John Horvat II
In the spiritual life, there are rules that help the Catholic in the quest for sanctity. Some of these are general rules that apply to dealing with the weaknesses of our fallen nature. According to the noted Catholic thinker, Prof. Plinio Corrêa de Oliviera, two rules of the spiritual life never change.
One rule of the spiritual life is that no one ever remains immobile. Either we are ascending or descending in the spiritual path, but no one stands still. The struggle for sanctity always involves constant change, even if ever so slight.
While this is an unfailing rule, fallen human nature is such that we tend to disregard it. Because we commit no atrocious crimes, we tend to think we remain the same. If there are tiny changes for the worse in the spiritual life, we give them no importance. This is a grave mistake.
We need to take our faults and sins seriously. Failure to do so only allows these faults to get worse. Eventually, we can lose the notion of sin and fall to the worst excesses of vice.
Many times, we see the trajectory of the spiritual life as more or less like a saw. We think our spiritual path undulates like the uniform up-and-down movement of the teeth of the saw blade. Thus, we can live comfortably in a regime of little change, in which everything averages out in the end. We need not aspire to anything greater. However, this path is dangerous since it can also lead us to follow the saw blade downward in tiny increments.
The situation might also be compared to a drunken man who staggers from one place to the next. He may claim that he can go from one place to another with no problem—it all averages out in the end. The staggering are merely minor deviations that appear along the way. However, he is not progressing. Instead, he is accustoming himself to staggering and thus preparing himself for the fall when he will roll on the ground.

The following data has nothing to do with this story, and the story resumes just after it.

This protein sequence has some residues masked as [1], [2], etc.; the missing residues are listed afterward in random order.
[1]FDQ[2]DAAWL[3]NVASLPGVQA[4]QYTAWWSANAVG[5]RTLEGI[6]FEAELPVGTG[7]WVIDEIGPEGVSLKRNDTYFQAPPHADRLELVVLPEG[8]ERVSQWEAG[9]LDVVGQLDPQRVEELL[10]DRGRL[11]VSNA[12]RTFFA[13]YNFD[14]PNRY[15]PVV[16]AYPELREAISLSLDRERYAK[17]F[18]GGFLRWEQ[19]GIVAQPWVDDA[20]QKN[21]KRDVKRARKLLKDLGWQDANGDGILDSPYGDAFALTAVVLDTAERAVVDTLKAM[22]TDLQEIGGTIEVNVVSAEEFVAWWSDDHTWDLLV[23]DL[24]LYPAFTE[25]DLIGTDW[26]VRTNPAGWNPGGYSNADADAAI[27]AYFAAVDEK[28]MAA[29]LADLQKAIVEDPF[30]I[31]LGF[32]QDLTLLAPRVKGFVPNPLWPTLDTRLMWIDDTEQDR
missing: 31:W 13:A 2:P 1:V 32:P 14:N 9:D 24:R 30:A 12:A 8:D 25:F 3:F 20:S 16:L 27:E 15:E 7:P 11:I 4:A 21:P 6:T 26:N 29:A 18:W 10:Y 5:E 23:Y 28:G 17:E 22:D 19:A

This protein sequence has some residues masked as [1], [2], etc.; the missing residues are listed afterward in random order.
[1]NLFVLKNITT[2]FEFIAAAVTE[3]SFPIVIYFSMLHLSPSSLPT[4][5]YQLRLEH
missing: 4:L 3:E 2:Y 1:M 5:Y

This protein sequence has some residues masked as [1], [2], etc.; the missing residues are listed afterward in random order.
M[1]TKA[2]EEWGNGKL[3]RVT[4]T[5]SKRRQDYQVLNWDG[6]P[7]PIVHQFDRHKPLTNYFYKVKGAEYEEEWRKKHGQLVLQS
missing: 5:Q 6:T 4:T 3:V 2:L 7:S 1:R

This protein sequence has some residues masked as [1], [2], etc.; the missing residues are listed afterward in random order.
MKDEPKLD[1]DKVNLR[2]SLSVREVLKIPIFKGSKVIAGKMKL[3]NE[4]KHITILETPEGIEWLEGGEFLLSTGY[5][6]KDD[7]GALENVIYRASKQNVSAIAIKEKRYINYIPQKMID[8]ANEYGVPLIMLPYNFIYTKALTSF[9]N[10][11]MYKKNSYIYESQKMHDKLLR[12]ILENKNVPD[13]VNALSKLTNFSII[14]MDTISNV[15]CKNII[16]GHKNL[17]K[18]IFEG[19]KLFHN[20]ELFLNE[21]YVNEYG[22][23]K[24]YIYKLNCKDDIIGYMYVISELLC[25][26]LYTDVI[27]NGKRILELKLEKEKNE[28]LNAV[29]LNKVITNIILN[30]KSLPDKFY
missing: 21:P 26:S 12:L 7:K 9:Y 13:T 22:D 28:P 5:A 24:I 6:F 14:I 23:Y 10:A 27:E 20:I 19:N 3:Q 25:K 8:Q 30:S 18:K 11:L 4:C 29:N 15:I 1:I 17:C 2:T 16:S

Thus, we deceive ourselves when we think we do not need to reform our lives since the increments are so small and insignificant. We fall not so much from the dramatic events that later happen but because the way was prepared by years of incremental neglect. Each small concession serves to weaken us and cause decay leading to a final collapse.
Success in the spiritual life comes from recognizing that there is no rest in the struggle for sanctity. We must constantly be aspiring to overcome our defects by confronting them head-on. Then we can advance firmly toward our goal and not stagger and fall down the path leading to Hell.
Another important rule of the spiritual life is that every one of us without exception has inside of us the tendency to be attracted by evil and thus can eventually become the worst criminal.
We do not realize that most criminals where once ordinary people like we are. However, because they conceded to the faults and sins, they fell victim to moral disasters and catastrophes that led to their downfall.
Like the first rule that should be obvious, this one is also disregarded. We also do not like to believe it since it has grave consequences. Indeed, if anyone can become a criminal, then we can share this same fate if we do not make the effort to reform our lives.
However, the truth is that most criminals started where we are today. They were once ordinary people who never imagined they would become criminals. In our spiritual life, we must also believe that we can become the worst sinners on the path to Hell.
One of the most effective ways to fight overcome the illusions caused by these two rules is humility. Humility is not the denial of our qualities or excessive timidity. Humility is an objective knowledge of ourselves, especially our defects that drag us down. Humility allows us to see these defects and realize how even the smallest defects can have grave consequences. We can objectively see how we have offended the good God that desires our salvation.
If we humble ourselves after sinning, we will profit much. Pride irritates God and prevents us from taking our faults and sins seriously. Humility allows us to have true contrition and take concrete measures to avoid future falls.
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